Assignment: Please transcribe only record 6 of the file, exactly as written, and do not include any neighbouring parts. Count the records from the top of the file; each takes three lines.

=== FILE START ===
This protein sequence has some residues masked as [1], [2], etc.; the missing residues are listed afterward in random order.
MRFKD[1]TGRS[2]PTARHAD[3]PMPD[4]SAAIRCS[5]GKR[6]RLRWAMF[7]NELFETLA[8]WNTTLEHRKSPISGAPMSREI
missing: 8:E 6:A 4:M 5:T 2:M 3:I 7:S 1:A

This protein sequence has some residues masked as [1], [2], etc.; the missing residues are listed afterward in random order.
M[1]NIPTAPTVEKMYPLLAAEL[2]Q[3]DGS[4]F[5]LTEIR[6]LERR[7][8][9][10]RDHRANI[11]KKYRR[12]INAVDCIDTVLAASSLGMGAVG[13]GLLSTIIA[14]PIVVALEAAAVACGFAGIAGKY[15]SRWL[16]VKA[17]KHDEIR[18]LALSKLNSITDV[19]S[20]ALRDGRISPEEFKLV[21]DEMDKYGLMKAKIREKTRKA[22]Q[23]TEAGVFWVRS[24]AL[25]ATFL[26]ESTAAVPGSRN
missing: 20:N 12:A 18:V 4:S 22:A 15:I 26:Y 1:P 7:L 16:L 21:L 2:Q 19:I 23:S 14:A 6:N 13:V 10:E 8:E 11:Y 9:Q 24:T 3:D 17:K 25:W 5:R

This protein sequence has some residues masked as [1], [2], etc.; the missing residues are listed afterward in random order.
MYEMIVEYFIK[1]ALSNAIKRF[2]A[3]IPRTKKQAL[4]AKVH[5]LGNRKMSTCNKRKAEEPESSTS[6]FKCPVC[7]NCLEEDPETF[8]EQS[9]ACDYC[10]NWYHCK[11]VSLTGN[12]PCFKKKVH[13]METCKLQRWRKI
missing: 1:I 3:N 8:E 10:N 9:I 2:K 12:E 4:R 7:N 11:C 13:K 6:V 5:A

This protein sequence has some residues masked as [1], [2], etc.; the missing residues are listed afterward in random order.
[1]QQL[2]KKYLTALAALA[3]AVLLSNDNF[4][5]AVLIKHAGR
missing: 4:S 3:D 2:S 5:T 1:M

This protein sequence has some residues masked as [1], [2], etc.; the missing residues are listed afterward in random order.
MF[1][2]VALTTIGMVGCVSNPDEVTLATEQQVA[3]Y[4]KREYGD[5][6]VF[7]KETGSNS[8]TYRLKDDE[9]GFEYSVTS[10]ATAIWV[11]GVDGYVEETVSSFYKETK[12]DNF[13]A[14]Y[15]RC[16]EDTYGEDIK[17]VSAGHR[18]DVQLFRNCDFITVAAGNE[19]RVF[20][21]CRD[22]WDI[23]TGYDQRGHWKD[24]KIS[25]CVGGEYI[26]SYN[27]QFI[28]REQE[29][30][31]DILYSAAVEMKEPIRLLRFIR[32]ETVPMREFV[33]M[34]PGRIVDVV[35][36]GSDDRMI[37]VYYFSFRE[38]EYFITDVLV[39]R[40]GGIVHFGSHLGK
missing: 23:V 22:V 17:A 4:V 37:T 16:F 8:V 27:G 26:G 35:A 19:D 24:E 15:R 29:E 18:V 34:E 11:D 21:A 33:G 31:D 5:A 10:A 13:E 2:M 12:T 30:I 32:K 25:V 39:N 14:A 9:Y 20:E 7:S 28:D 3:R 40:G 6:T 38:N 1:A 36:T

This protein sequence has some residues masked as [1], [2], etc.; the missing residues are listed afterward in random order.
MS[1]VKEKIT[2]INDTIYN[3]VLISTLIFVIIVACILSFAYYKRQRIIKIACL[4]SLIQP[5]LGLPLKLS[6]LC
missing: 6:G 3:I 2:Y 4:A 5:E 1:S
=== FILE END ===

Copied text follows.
This protein sequence has some residues masked as [1], [2], etc.; the missing residues are listed afterward in random order.
MS[1]VKEKIT[2]INDTIYN[3]VLISTLIFVIIVACILSFAYYKRQRIIKIACL[4]SLIQP[5]LGLPLKLS[6]LC
missing: 6:G 3:I 2:Y 4:A 5:E 1:S